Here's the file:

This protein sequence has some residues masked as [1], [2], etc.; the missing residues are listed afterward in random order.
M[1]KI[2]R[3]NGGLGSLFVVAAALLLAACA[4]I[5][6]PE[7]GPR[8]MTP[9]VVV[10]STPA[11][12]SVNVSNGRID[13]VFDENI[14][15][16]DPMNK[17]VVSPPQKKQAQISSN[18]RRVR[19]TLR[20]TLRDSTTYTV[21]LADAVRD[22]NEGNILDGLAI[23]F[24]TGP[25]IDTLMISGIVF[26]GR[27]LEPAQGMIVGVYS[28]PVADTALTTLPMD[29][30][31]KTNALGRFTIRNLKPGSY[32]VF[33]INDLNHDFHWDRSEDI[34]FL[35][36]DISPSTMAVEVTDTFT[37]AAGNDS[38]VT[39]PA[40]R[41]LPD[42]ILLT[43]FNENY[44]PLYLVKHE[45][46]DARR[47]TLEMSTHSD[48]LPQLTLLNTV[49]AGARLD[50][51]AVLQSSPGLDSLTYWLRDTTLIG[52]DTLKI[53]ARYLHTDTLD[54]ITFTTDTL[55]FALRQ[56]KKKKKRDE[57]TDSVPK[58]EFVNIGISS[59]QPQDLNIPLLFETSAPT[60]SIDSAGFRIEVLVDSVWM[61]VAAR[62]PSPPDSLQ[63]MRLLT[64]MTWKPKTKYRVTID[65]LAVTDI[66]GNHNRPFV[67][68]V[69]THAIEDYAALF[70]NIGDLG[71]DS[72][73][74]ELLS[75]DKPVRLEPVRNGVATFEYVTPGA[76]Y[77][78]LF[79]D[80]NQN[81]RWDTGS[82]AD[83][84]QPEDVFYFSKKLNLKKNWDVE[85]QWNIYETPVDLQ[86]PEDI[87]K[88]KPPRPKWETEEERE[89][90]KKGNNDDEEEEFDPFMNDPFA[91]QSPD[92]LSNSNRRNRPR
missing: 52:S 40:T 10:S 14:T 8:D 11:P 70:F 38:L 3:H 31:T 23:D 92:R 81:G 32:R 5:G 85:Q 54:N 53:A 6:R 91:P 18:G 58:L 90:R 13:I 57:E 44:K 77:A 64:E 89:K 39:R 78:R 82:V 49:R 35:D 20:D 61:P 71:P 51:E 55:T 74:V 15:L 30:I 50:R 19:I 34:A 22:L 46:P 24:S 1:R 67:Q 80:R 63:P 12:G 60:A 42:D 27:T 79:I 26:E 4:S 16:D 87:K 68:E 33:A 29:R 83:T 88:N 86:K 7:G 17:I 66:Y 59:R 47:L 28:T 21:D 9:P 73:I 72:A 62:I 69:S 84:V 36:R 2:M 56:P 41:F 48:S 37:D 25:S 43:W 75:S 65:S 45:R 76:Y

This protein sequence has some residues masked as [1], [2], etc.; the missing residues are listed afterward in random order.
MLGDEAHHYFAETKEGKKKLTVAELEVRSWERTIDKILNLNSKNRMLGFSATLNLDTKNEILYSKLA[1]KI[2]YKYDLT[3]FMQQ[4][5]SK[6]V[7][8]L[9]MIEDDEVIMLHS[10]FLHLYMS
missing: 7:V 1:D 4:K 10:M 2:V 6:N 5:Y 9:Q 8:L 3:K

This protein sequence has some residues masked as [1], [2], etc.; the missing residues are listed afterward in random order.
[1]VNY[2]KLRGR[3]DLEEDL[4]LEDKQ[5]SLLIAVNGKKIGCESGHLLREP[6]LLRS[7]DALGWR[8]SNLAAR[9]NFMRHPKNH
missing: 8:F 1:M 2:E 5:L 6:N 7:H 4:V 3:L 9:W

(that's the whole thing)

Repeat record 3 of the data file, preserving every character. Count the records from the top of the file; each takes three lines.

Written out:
This protein sequence has some residues masked as [1], [2], etc.; the missing residues are listed afterward in random order.
[1]VNY[2]KLRGR[3]DLEEDL[4]LEDKQ[5]SLLIAVNGKKIGCESGHLLREP[6]LLRS[7]DALGWR[8]SNLAAR[9]NFMRHPKNH
missing: 8:F 1:M 2:E 5:L 6:N 7:H 4:V 3:L 9:W